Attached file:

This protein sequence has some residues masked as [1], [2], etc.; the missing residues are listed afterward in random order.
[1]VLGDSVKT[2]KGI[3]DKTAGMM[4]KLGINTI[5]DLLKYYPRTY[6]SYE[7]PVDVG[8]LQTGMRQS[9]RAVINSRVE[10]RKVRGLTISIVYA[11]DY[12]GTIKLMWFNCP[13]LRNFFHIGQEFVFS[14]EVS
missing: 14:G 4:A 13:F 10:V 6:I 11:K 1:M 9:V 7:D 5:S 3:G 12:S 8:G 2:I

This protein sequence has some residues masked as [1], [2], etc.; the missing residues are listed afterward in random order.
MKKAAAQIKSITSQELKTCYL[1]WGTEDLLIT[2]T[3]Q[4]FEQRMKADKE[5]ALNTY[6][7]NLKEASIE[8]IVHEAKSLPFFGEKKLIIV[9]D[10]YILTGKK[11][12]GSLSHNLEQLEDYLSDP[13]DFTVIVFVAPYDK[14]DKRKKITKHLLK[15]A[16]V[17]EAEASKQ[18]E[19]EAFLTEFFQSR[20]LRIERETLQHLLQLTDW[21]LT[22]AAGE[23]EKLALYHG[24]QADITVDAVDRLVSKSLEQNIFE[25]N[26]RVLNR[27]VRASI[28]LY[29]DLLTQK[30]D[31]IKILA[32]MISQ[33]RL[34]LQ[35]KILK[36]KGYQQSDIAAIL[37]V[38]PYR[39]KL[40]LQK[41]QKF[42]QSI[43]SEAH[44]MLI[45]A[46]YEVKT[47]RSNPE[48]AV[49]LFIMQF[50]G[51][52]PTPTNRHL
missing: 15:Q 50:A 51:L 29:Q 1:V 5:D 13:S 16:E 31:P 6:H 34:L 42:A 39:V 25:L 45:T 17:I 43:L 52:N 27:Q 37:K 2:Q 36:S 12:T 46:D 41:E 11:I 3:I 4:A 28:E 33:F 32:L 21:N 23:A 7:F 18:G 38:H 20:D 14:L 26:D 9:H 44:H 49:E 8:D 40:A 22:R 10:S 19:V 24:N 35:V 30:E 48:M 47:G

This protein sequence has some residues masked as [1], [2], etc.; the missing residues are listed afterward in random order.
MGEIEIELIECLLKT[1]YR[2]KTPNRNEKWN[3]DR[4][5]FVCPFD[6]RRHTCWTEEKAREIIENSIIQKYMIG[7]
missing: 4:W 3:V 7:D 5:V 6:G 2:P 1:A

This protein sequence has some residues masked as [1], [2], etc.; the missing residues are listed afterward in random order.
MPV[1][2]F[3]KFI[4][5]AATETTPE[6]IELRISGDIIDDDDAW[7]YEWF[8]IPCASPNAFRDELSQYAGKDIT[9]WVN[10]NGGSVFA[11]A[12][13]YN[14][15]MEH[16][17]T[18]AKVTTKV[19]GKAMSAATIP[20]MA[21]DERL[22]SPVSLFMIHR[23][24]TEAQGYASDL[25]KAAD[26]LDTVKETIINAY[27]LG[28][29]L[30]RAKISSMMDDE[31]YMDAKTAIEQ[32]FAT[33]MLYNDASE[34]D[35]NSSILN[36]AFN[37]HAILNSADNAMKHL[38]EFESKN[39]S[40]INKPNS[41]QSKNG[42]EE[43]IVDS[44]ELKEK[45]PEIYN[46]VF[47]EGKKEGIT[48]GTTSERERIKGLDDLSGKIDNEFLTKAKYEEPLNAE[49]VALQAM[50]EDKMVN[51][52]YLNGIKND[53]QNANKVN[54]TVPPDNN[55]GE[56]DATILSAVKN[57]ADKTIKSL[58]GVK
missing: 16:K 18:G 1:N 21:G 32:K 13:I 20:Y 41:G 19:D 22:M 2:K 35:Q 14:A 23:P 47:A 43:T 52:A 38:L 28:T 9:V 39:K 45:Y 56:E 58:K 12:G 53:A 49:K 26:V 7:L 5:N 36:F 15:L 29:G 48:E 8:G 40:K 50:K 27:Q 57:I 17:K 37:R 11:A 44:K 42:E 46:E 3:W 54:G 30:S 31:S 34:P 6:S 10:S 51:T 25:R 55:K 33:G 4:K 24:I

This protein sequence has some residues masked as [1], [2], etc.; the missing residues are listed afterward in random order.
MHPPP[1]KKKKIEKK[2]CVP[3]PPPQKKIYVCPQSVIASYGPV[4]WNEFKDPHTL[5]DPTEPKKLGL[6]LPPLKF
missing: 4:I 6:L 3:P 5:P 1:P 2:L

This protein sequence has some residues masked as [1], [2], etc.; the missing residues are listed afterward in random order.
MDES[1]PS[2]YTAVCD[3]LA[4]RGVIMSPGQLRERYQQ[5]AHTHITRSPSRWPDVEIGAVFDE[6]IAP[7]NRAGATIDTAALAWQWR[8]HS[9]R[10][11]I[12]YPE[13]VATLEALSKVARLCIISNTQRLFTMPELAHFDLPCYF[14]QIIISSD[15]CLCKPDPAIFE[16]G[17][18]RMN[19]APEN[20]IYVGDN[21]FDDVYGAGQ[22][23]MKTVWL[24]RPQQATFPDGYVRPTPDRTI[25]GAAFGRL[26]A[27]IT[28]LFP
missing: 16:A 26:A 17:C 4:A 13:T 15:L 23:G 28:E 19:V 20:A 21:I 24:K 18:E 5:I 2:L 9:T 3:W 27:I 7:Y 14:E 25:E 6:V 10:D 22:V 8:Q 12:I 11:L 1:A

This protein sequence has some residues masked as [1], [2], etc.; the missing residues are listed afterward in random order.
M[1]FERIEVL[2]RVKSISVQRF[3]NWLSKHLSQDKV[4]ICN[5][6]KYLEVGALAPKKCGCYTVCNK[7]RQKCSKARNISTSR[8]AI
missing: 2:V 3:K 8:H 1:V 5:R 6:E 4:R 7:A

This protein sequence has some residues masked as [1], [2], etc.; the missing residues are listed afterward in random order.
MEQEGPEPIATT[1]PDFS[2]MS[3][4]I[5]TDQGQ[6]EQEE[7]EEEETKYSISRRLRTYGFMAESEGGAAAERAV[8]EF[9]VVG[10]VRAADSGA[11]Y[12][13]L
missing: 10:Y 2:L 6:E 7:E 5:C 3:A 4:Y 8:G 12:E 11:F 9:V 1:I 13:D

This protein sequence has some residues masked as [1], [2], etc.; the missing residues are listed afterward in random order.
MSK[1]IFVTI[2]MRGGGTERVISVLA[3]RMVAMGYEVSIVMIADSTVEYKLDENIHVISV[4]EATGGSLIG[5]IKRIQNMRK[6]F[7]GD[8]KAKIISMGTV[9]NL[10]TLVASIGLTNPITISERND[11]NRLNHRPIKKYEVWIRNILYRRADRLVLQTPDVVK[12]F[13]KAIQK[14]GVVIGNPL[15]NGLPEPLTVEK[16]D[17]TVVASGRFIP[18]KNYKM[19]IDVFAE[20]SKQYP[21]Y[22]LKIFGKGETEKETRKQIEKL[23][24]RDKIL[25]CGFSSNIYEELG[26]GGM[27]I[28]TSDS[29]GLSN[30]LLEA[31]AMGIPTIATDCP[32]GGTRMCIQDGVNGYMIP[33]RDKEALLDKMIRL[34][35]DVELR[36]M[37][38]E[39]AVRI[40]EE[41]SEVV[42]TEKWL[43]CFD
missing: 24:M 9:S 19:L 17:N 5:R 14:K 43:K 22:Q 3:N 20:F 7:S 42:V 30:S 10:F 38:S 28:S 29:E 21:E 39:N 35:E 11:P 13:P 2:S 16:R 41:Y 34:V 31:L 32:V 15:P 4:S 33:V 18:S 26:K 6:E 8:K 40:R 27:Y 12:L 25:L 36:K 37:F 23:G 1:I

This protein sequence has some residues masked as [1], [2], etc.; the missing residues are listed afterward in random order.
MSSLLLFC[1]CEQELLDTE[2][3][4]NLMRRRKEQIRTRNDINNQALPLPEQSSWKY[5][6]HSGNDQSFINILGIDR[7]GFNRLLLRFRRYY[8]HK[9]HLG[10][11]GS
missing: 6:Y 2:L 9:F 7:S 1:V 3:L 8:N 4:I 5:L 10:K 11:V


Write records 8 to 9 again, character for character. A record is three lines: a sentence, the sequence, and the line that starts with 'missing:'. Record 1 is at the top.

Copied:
This protein sequence has some residues masked as [1], [2], etc.; the missing residues are listed afterward in random order.
MEQEGPEPIATT[1]PDFS[2]MS[3][4]I[5]TDQGQ[6]EQEE[7]EEEETKYSISRRLRTYGFMAESEGGAAAERAV[8]EF[9]VVG[10]VRAADSGA[11]Y[12][13]L
missing: 10:Y 2:L 6:E 7:E 5:C 3:A 4:Y 8:G 12:E 11:F 9:V 1:I 13:D

This protein sequence has some residues masked as [1], [2], etc.; the missing residues are listed afterward in random order.
MSK[1]IFVTI[2]MRGGGTERVISVLA[3]RMVAMGYEVSIVMIADSTVEYKLDENIHVISV[4]EATGGSLIG[5]IKRIQNMRK[6]F[7]GD[8]KAKIISMGTV[9]NL[10]TLVASIGLTNPITISERND[11]NRLNHRPIKKYEVWIRNILYRRADRLVLQTPDVVK[12]F[13]KAIQK[14]GVVIGNPL[15]NGLPEPLTVEK[16]D[17]TVVASGRFIP[18]KNYKM[19]IDVFAE[20]SKQYP[21]Y[22]LKIFGKGETEKETRKQIEKL[23][24]RDKIL[25]CGFSSNIYEELG[26]GGM[27]I[28]TSDS[29]GLSN[30]LLEA[31]AMGIPTIATDCP[32]GGTRMCIQDGVNGYMIP[33]RDKEALLDKMIRL[34][35]DVELR[36]M[37][38]E[39]AVRI[40]EE[41]SEVV[42]TEKWL[43]CFD
missing: 24:M 9:S 19:L 17:N 5:R 14:K 43:K 22:Q 3:N 20:F 7:S 42:V 30:S 10:F 38:S 28:S 29:E 21:E 39:N 35:E 11:P 13:P 2:S 16:R 41:Y 34:V 31:L 32:V 15:P 4:S 33:V 18:S 26:K 6:E 8:K 40:R 27:Y 12:L 25:L 36:K 37:F 23:G 1:I